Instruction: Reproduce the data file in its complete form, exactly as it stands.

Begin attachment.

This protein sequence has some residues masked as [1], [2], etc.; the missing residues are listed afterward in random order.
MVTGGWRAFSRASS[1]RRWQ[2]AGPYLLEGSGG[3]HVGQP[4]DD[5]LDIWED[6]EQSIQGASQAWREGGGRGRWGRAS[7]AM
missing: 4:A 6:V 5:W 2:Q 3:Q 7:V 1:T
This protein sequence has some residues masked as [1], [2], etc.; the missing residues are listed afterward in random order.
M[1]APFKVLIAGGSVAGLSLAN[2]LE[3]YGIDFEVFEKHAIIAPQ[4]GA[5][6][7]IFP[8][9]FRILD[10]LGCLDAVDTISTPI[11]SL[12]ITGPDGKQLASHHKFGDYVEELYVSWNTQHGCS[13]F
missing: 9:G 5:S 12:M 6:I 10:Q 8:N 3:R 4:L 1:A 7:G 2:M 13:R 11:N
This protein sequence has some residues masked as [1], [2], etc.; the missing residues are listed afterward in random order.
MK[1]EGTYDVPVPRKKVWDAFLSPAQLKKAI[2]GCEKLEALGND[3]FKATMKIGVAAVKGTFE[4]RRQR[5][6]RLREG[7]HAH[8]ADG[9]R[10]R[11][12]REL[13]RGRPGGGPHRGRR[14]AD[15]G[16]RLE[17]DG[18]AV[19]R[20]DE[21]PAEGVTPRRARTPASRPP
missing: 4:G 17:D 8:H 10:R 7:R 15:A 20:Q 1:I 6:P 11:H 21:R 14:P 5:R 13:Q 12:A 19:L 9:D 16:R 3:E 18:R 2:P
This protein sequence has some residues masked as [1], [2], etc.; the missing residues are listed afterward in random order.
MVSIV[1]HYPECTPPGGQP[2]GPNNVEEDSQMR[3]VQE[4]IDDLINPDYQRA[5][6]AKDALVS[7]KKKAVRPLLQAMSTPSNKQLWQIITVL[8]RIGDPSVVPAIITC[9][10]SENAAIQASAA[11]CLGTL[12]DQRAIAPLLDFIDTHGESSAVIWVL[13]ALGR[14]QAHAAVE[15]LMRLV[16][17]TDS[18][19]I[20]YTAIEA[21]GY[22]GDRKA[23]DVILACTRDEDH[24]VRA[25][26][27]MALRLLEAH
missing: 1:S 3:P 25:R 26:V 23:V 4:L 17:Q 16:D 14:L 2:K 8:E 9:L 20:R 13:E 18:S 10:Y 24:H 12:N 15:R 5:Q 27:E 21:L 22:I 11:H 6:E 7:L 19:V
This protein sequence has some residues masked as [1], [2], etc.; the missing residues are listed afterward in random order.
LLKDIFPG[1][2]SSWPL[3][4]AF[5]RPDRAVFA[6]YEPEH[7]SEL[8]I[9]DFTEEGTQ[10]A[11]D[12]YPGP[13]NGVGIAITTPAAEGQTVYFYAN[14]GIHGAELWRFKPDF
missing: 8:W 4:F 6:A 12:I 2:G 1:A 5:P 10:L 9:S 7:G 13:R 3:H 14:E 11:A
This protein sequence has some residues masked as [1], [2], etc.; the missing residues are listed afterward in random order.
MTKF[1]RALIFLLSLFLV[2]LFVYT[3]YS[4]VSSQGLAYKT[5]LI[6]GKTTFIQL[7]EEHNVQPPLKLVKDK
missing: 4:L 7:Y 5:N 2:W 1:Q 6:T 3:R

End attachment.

This protein sequence has some residues masked as [1], [2], etc.; the missing residues are listed afterward in random order.
MVTGGWRAFSRASS[1]RRWQ[2]AGPYLLEGSGG[3]HVGQP[4]DD[5]LDIWED[6]EQSIQGASQAWREGGGRGRWGRAS[7]AM
missing: 4:A 6:V 5:W 2:Q 3:Q 7:V 1:T
This protein sequence has some residues masked as [1], [2], etc.; the missing residues are listed afterward in random order.
M[1]APFKVLIAGGSVAGLSLAN[2]LE[3]YGIDFEVFEKHAIIAPQ[4]GA[5][6][7]IFP[8][9]FRILD[10]LGCLDAVDTISTPI[11]SL[12]ITGPDGKQLASHHKFGDYVEELYVSWNTQHGCS[13]F
missing: 9:G 5:S 12:M 6:I 10:Q 8:N 3:R 4:L 1:A 7:G 2:M 13:R 11:N
This protein sequence has some residues masked as [1], [2], etc.; the missing residues are listed afterward in random order.
MK[1]EGTYDVPVPRKKVWDAFLSPAQLKKAI[2]GCEKLEALGND[3]FKATMKIGVAAVKGTFE[4]RRQR[5][6]RLREG[7]HAH[8]ADG[9]R[10]R[11][12]REL[13]RGRPGGGPHRGRR[14]AD[15]G[16]RLE[17]DG[18]AV[19]R[20]DE[21]PAEGVTPRRARTPASRPP
missing: 4:G 17:D 8:H 10:R 7:R 15:A 20:Q 1:I 6:P 11:H 21:R 14:P 5:R 13:Q 12:A 19:L 9:D 16:R 3:E 18:R 2:P
This protein sequence has some residues masked as [1], [2], etc.; the missing residues are listed afterward in random order.
MVSIV[1]HYPECTPPGGQP[2]GPNNVEEDSQMR[3]VQE[4]IDDLINPDYQRA[5][6]AKDALVS[7]KKKAVRPLLQAMSTPSNKQLWQIITVL[8]RIGDPSVVPAIITC[9][10]SENAAIQASAA[11]CLGTL[12]DQRAIAPLLDFIDTHGESSAVIWVL[13]ALGR[14]QAHAAVE[15]LMRLV[16][17]TDS[18][19]I[20]YTAIEA[21]GY[22]GDRKA[23]DVILACTRDEDH[24]VRA[25][26][27]MALRLLEAH
missing: 1:S 3:P 25:R 26:V 23:V 4:L 17:Q 16:D 14:L 2:K 8:E 9:L 20:R 13:E 18:S 10:Y 24:H 12:N 15:R 5:Q 27:E 21:L 22:I 11:H 6:E 7:L 19:V
This protein sequence has some residues masked as [1], [2], etc.; the missing residues are listed afterward in random order.
LLKDIFPG[1][2]SSWPL[3][4]AF[5]RPDRAVFA[6]YEPEH[7]SEL[8]I[9]DFTEEGTQ[10]A[11]D[12]YPGP[13]NGVGIAITTPAAEGQTVYFYAN[14]GIHGAELWRFKPDF
missing: 8:W 4:F 6:A 12:I 2:G 1:A 5:P 10:L 9:S 7:G 13:R 3:H 14:E 11:A
This protein sequence has some residues masked as [1], [2], etc.; the missing residues are listed afterward in random order.
MTKF[1]RALIFLLSLFLV[2]LFVYT[3]YS[4]VSSQGLAYKT[5]LI[6]GKTTFIQL[7]EEHNVQPPLKLVKDK
missing: 4:L 7:Y 5:N 2:W 1:Q 6:T 3:R